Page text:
Amber Heard on the "Burden" of Being a Role Model for Women

"I feel incredibly fortunate that I'm in a position where I could be of any help," the actress tells GQ Australia

By Zach Johnson Nov 16, 2017 3:25 PMTags
Amber Heard, GQ AustraliaNino Muñoz/GQ Australia

Amber Heard didn't set out to become a role model.

But, like it or not, she inspired many women to speak out against powerful men when she divorced one of the biggest movie stars, Johnny Depp, in May 2016. In court documents, she alleged Depp had been "verbally and physically abusive," which he denied through his lawyer. After months of legal proceedings, they reached a settlement and issued a joint statement, insisting their "relationship was intensely passionate and at times volatile, but always bound by love." As part of the settlement, Heard also received $7 million from Depp, which she promised to donate to the American Civil Liberties Union and the Children's Hospital Los Angeles in 2018.

Heard was named GQ Australia's Woman of the Year, and she appears on its December cover; Ansel Elgort, Flume, Jeff Goldblum and A$AP Rocky appear on the other four magazine covers. Without citing her divorce specifically, GQ editor Mike Christensen asks, "Given what you've been through, is it difficult to appreciate that you're a role model to young men and women?"

The actress, who appears in Justice League, sees both sides. "I feel incredibly fortunate that I'm in a position where I could be of any help. At times it's a burden to consider that your life is no longer just yours and it's not private. It can be hard to know that you can't function in full—that anonymity is no longer a valid goal and that your actions and words, whether they're done on a red carpet or in the most intimate corners of your personal life, to know that those aren't fully yours anymore. That's a difficult realization to come to when it does hit you. It's severe but you grow and move on from that, and on balance, I take into consideration all of the incredible fortune I have being in this position," Heard, 31, explains. "It's hard to stay mad at it for long."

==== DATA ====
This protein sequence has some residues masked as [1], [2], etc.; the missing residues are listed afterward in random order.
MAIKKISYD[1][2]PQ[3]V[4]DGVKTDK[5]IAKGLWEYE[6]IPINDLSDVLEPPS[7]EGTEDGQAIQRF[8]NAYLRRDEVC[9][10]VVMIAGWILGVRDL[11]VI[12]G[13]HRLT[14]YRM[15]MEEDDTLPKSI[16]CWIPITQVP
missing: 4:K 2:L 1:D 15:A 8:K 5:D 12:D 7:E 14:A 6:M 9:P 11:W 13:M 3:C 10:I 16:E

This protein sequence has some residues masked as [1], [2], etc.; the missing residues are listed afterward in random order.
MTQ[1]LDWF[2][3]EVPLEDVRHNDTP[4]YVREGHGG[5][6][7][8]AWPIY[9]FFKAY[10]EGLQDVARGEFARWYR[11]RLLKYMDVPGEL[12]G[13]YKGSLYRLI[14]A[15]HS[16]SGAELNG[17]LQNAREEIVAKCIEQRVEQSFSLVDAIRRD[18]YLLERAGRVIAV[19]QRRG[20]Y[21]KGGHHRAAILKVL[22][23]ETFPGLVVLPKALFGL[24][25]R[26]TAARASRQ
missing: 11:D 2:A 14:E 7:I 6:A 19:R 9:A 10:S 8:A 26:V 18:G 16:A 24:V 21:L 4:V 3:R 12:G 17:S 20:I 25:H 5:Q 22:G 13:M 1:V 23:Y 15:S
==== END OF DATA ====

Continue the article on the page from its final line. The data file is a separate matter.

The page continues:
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Heard certainly doesn't "mind" being called inspirational. "Have you ever met a woman?" she jokingly asks. "I always tend to do things truthfully and do the right thing. All I strive for in life is never get the temptation to try to be popular, liked, accepted. It's never anywhere equal to the desire I have to live my life truthfully and with dignity and with pride," she adds. "I wouldn't be able to do that if I wasn't living honestly, so it was never tempting to me to live another way."

The Aquaman star, an outspoken advocate for the LGBTQ community adds, "No matter how unpopular or untenable my decisions were, it was never tempting enough to live dishonestly."

In the last month, multiple women have accused some of Hollywood's most powerful men of sexual misconduct. Heard, who was filming in Australia, was happy to be far away from the eye of the storm as the news broke. "I have been enjoying the exhaustion that comes with having nothing but 16-hour days. With my head down, you know, in my spandex suit saving the world as one does. All I can say is I'm grateful for the work and the fact that I'm far away and removed from the drama that's going on in Hollywood. I'm far away from home, but I'm in a place that feels like a second home. And I'm spending a lot of time getting to know the crew. I think I'm falling in love with the Australian point of view. It's been an unbelievable seven months," the actress explains. "I've met so many amazing people and being here has been a gift of fortune."

Like many people, Heard doesn't understand how such acts were kept secret for so long. "You scratch your head wondering why women go through this sort of harm most often behind closed doors," she said. "Just look at how we treat those who do come forward? We have a long history of dismantling and discrediting women with ease in a public theatre. So, you can understand why it would be so intimidating to say anything whether you're a man or a woman. It's a club as well, a small world. And I imagine that being that small it adopts a certain posture."

GQ Australia's Man of the Year issue is on newsstands now.

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